An arguement can be made that the reason the developing world is in such desperate straits is not because of the striving it makes to become developed, but because of the striving of the developed world to stay rich.

Disease is the result of poor medicine, of malnutrition, of poverty.

The drive to become rich follows a yellow brick road that attempts to grow or build the things rich nations want to buy, instead of what the developing country itself needs. This is often the sort of thing the rich countries will no longer do--leading to such catastrophes as the Bhopal accident.

Or, there will be the growing of grains, and othere agricultural produce to feed the rich countries cattle. But there will be no growing of produce for local consumption.

To establish industries requires capital equipment only rich nations can provide--at a cost. This is the beginning of massive debt.

And then the IMF will force countries to accept draconian measures to receive loans to keep afloat, after they have gone bankrupt trying to make money--cut health care, cut education, cut anything that does not contribute to the repayment of foreign debt.

The Jubilee 2000 program, and others, are moves to forgive all developing world debt.


I'm not sure you ever know what I'm talking about DMan. legbagede has, in my experience, a clear mind and a penetrating insight.

Will node my homework on IMF conditionality in 3rd world debt tonight, but can't let this annoying buzzing sound bother me all day.

World Bank loans, IMF loans and domestic foreign aid are apples, pears and oranges. They are different sources of cash, coming from different organisations at different times. That said, as themusic mentions in his wu, conditionality attached to IMF/WB loans took off in a big way in the 1980's and 90's. Both the World Bank and the IMF are pressured by wealthier countries and multinationals (such as industrial concerns and private lending institutions) to include clauses in their loan agreements that essentially state "before you pay this back, you pay us back first". It's become incredibly convoluted, and leads to more instances of default and non-payment than ever.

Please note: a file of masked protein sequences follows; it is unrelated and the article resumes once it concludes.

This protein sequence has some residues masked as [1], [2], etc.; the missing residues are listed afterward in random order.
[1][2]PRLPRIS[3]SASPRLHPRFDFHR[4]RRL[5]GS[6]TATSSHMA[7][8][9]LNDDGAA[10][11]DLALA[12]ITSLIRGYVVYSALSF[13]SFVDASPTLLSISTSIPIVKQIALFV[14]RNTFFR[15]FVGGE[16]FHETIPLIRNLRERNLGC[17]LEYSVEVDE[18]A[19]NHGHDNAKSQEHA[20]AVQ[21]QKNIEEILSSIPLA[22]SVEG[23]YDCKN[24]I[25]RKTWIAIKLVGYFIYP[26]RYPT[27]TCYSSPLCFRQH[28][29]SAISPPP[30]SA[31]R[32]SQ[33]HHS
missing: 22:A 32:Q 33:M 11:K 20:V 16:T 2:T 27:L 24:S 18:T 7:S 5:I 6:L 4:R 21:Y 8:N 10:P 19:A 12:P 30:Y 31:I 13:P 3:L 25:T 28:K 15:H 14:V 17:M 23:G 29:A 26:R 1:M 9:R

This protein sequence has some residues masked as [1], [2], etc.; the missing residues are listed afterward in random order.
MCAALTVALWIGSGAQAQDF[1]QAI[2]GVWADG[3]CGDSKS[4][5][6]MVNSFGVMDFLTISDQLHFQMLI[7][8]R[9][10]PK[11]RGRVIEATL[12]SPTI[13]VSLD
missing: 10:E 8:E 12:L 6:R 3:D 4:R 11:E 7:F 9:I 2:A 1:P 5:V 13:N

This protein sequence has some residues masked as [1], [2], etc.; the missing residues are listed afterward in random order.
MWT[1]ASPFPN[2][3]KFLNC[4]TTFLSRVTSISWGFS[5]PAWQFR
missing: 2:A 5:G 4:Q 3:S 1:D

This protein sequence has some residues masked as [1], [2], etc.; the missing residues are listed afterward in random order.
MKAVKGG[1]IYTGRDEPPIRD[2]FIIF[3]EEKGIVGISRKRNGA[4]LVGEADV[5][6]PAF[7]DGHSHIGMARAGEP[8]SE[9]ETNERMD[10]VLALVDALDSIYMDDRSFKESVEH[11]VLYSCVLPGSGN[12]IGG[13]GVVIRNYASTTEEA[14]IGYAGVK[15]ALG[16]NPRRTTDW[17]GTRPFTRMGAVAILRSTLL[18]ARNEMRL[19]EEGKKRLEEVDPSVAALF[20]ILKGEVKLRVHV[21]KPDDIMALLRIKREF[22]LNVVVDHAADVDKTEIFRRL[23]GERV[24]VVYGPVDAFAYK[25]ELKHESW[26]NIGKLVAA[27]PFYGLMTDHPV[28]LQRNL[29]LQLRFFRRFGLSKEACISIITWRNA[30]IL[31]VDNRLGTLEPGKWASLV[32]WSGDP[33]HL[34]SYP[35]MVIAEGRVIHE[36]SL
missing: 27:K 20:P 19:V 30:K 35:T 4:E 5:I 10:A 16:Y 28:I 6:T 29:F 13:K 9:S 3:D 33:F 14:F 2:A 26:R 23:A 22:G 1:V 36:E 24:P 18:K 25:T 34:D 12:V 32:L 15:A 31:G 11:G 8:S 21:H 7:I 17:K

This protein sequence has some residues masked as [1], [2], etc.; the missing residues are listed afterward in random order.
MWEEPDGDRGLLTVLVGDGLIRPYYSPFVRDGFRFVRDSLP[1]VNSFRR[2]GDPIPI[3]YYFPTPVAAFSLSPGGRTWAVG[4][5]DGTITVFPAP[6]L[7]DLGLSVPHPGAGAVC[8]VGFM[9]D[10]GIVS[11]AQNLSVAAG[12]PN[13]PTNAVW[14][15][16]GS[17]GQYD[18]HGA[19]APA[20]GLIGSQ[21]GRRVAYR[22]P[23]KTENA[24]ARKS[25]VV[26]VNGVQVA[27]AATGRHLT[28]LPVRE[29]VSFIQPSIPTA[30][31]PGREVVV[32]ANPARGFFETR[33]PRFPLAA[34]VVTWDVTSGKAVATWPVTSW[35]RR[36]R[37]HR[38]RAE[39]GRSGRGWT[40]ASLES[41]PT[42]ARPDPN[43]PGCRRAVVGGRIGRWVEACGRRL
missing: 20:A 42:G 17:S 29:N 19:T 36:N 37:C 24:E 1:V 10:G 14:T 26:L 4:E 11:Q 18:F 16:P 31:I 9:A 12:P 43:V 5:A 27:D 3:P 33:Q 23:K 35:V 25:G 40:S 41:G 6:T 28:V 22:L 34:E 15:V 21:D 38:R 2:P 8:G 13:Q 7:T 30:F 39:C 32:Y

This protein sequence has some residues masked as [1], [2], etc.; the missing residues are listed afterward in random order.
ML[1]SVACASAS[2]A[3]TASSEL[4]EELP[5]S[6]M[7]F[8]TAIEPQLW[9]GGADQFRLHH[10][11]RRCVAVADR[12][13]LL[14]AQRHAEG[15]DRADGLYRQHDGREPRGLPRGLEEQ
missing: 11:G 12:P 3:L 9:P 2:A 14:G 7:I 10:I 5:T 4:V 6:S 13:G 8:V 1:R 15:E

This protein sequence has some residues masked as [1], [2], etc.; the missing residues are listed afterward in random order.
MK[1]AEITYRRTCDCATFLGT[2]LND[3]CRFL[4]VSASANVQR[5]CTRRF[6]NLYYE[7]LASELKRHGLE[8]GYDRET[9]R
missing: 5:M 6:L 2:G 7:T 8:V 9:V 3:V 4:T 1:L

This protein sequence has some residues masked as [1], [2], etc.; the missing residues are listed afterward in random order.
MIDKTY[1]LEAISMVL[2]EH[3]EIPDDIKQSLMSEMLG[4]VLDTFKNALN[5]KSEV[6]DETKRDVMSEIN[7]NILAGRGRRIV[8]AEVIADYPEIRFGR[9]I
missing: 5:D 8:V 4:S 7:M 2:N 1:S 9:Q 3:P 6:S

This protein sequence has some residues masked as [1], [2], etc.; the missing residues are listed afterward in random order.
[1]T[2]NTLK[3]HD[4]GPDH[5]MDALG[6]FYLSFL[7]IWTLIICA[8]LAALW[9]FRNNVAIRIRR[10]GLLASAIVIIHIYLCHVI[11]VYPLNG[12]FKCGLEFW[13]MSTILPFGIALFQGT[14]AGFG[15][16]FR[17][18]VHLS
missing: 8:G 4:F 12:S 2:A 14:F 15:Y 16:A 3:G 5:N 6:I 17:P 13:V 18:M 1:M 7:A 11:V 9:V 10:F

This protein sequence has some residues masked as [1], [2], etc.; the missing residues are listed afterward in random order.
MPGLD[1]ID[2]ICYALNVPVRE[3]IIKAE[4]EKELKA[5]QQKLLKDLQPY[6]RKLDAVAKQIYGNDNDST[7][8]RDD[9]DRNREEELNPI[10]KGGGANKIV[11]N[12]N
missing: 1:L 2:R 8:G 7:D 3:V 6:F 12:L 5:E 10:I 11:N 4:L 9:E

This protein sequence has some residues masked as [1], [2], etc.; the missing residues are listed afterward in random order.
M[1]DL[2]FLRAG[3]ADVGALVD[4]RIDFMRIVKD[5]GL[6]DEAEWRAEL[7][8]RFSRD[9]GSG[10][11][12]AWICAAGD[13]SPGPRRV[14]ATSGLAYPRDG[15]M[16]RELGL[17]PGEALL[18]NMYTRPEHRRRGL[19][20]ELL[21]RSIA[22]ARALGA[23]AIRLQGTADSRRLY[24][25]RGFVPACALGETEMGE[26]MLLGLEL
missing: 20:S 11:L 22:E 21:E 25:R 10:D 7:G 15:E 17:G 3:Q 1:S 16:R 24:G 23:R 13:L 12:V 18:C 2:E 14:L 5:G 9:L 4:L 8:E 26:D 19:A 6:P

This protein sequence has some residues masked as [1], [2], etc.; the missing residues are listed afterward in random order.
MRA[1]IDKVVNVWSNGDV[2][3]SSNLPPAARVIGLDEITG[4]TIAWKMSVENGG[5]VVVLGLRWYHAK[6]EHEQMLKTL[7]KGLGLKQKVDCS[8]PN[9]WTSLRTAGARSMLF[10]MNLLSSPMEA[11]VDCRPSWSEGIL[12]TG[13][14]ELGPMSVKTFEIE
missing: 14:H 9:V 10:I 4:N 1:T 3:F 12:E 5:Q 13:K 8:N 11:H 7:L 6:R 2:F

ASEAN member states were lucky/smart enough to get in on IMF handouts early on, before conditionality became an integral part of third world lending. Unlike African nations, by and large they made good on the money - but they are still considered developing, not developed countries, lending credence to the underdevelopment thesis. Combine a relative lack of conditionality with domestic political climates of generally decent leadership and law-abiding populations and it becomes somewhat clearer why they didn't perhaps succeed, but were at least able pay their lenders back, where, say, Tanzania or Rwanda did not.

When people discuss debt relief, they are usually talking about individual countries forgiving the foreign aid that has been dispensed to specific developing nations in the past. That is a small ratio of actual debt, and because of the tendency for third world states to have oppressive regimes, civil war/unrest, and few favours to bestow upon rich countries, debt forgiveness would require far more diplomatic wrangling than will ever be witnessed in our lifetimes. Do you think that profit-minded multinational lending institutions would forgive a debt? Do you think, as a lending institution, the IMF can afford to? The Jubilee 2000 movement has a compelling argument...but reality does not need one.

Ack!, on this subject, a reading recommend is order : An empire wilderness : travels into America's future by Robert D. Kaplan...the point being without major international readjustment, this planet will be a very shite place for about six billion really pissed-off marginalized people. If you think that's not the West's most looming security issue, you're daft.